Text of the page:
With this perspective, Nephi’s repeated journeys up to Jerusalem and then back down into the wilderness take on new meaning. Each ascent back to Jerusalem must have served as a somber reminder that the city they now fled had once been a holy city.
The use of “up” and “down” in relation to real world elevation has implications for Book of Mormon geography in the New World. For instance, we can know that the land of Zarahemla was at a lower elevation than the land of Nephi (see Omni 1:13, 27–28; Words of Mormon 1:13; Mosiah 7:1, 4, 13). It may also be important for understanding the story of the Zeniff colony.
After the first Mosiah led the people down to the land of Zarahemla (Omni 1:13), a group returned up to the land of Nephi, because they “were desirous to possess the land of their inheritance” (Omni 1:27). For the Nephites, the land of Nephi, being on higher ground, seemed to be the new holy land, and Zeniff’s people wanted to reclaim it.
This may be reflected in the attitude of King Noah’s priests, who quoted Isaiah 52:7–10 (Mosiah 12:21–24), which praises the feet of those “upon the mountains” who “publisheth peace.” They may have seen themselves as fulfilling this prophecy and establishing Zion in the mountains.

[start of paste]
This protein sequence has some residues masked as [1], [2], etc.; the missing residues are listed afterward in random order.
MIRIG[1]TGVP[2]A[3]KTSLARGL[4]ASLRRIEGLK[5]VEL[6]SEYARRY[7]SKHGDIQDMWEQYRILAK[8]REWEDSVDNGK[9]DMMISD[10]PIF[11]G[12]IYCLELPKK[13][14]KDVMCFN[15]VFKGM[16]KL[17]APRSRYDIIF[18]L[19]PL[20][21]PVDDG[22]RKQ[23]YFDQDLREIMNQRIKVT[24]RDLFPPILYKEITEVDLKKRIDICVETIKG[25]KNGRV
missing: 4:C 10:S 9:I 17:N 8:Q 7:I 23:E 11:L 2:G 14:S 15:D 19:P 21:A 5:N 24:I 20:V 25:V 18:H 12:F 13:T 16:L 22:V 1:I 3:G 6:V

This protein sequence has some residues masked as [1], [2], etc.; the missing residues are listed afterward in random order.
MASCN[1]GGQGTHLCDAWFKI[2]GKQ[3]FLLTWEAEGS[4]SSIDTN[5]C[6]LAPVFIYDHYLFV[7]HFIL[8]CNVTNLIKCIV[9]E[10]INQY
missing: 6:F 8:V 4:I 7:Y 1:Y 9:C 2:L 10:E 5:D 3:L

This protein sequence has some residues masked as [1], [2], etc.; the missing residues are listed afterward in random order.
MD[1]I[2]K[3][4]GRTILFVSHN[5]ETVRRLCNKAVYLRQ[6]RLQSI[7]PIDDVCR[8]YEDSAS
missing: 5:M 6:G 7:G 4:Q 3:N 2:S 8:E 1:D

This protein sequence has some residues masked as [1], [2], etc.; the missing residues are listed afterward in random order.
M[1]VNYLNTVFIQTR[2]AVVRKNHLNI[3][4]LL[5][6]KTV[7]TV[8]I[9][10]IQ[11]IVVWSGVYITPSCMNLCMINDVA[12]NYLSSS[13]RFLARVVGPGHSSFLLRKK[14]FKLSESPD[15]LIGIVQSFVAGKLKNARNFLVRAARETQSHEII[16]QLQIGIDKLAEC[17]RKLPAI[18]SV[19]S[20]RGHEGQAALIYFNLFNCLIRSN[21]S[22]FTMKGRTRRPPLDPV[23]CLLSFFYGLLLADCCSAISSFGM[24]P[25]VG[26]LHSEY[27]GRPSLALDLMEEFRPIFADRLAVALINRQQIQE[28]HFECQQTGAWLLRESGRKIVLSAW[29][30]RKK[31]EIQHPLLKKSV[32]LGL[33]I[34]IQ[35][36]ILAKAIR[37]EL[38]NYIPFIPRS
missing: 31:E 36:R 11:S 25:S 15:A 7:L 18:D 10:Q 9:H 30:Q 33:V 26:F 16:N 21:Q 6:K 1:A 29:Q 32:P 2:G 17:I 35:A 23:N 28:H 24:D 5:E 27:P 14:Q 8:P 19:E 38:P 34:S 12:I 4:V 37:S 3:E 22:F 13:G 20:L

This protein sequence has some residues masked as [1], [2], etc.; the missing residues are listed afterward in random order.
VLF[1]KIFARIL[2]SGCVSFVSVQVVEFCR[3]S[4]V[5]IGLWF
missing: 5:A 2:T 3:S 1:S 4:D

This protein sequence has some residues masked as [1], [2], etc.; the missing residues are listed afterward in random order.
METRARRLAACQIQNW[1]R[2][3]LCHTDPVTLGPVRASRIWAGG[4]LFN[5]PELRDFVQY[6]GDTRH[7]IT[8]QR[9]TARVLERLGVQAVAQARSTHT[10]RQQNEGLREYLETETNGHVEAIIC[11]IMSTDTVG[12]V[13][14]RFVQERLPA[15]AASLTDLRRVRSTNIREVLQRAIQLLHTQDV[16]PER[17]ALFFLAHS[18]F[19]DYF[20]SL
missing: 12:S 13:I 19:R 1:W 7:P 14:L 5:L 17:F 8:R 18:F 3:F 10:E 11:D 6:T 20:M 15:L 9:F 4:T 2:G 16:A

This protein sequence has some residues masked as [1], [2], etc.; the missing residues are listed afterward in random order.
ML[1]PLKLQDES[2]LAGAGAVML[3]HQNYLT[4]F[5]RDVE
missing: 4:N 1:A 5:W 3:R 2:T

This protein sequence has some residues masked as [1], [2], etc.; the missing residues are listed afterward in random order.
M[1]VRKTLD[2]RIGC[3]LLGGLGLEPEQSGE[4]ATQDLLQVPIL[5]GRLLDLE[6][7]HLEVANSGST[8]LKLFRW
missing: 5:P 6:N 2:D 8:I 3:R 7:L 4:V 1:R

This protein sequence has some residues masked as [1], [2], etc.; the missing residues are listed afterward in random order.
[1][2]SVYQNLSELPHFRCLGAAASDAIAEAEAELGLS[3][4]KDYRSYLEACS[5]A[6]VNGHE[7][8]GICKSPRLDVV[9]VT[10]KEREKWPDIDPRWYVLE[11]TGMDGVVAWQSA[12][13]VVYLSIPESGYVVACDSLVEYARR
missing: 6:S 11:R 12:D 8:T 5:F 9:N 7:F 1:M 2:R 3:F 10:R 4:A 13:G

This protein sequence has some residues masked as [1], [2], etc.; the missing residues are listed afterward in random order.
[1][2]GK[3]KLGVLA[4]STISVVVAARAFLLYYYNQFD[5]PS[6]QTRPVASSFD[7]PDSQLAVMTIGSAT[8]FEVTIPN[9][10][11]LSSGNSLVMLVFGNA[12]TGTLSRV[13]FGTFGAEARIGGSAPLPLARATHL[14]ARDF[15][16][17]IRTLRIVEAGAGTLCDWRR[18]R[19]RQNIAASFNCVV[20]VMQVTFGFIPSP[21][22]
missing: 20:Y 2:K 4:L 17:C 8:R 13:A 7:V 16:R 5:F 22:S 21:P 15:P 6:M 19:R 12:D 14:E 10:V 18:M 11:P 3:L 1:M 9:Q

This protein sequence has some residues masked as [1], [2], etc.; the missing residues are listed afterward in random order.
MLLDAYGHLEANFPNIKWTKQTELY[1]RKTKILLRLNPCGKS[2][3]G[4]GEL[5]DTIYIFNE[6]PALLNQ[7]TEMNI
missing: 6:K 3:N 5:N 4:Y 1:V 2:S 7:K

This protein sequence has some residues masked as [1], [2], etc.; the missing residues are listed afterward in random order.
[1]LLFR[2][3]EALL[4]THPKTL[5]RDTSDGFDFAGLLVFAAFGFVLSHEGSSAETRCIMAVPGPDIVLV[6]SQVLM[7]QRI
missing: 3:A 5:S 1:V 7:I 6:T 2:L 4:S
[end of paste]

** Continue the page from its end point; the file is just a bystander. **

Details matter, even the seemingly small and insignificant details. These features reinforce that the Book of Mormon is what Joseph claimed it to be, an ancient text originally situated in Jerusalem.
David J. Larsen, “Ascending into the Hill of the Lord: What the Psalms Can Tell Us About the Rituals of the First Temple,” in Ancient Temple Worship: Proceedings of the Expound Symposium 14 May 2011, ed. Matthew B. Brown, Jeffrey M. Bradshaw, Stephen D. Ricks, and John S. Thompson (Orem, UT and Salt Lake City, UT: Interpreter Foundation and Eborn Books, 2014), 171–188.
Jeffrey R. Chadwick, “Lehi’s House at Jerusalem and the Land of His Inheritance,” in Glimpses of Lehi’s Jerusalem, ed. John W. Welch, David Rolph Seely, and Jo Ann H. Seely (Provo, UT: FARMS, 2004), 81–130.
- 1. Hugh Nibley, Lehi in the Desert/The World of the Jaredites/There Were Jaredites, The Collected Works of Hugh Nibley: Volume 5 (Salt Lake City/Provo, UT: Deseret Book and FARMS, 1988), 7.
- 2. Jeffrey R. Chadwick, “Lehi’s House at Jerusalem and the Land of His Inheritance,” in Glimpses of Lehi’s Jerusalem, ed. John W. Welch, David Rolph Seely, and Jo Ann H. Seely (Provo, UT: FARMS, 2004), 84–85.
- 3. D. Kelly Ogden, “Answering the Lord’s Call (1 Nephi 1-7),” in The Book of Mormon: Part 1—1 Nephi–Alma 29, Studies in Scripture: Volume 7, ed. Kent P. Jackson (Salt Lake City, UT: Deseret Book, 1987), 27.
- 4. David J. Larsen, “Ascending into the Hill of the Lord: What the Psalms Can Tell Us About the Rituals of the First Temple,” in Ancient Temple Worship: Proceedings of the Expound Symposium 14 May 2011, ed. Matthew B. Brown, Jeffrey M. Bradshaw, Stephen D. Ricks, and John S. Thompson (Orem, UT and Salt Lake City, UT: Interpreter Foundation and Eborn Books, 2014), 174–175.